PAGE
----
Lawsuit: Richland Co. Council broke the law in rewarding fired
COLUMBIA, SC (WIS) - A Richland County resident has filed a lawsuit against the Richland County Council and fired county administrator Gerald Seals, stating that the council did not follow proper protocol when they voted to award a $1 million settlement to Seals.
The lawsuit was filed in the Court of Common Pleas for the Fifth Judicial Circuit by resident William Coggins and says the council "voted improperly and illegally to pay...in excess of $1 million of county tax monies in settlement of employment...", much to the chagrin of taxpayers.
The suit goes on to say the council broke state law in the handling of the vote to award Seals the settlement, which also exceeds the liquidated damages request in his contract. The provisions of his contract are slightly more than $200,000 and $300,000, depending on the cause of his termination.
The lawsuit also denotes that the council did not provide public notice of the May 14 vote, citing that they only indicated a planned executive session for "personnel and contractual matter (county administrator)."
The lawsuit aims to stop payment of the settlement or, if it has been paid, not allow Seals to deposit the funds.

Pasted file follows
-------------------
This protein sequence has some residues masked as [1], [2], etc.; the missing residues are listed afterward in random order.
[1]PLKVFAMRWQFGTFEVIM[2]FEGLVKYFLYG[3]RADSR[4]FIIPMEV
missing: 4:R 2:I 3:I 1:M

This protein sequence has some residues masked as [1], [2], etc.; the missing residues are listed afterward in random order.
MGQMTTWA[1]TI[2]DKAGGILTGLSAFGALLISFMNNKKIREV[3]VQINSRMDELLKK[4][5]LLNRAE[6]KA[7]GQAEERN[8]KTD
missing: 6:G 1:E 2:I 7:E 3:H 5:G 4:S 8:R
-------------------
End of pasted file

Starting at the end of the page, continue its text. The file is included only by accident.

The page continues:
You can read the entire lawsuit here:
Council members met during a special meeting on May 14, going into closed session for several hours. Upon returning, the council voted 5 to 4 in favor of reaching a settlement exceeding $1,000,000 with Seals.
Council members Yvonne McBride, Greg Pearce, Gwendolyn Kennedy, Chip Jackson and Dalhi Myers voted in favor of the settlement. Seth Rose and Jim Manning were not present at the special meeting.
The county's official reasoning behind Seals' firing in April followed allegations of sleeping on the job, not consulting the council on big issues, and rapid turnover in staff. Seals have claimed his firing was retaliation for bringing up allegations of ethical issues surrounding some council members.
The former administrator was named interim county administrator in July 2016. In December 2016, the council stopped its search for a new administrator and offered Seals a contract, which Rose and Pearce both voted against.
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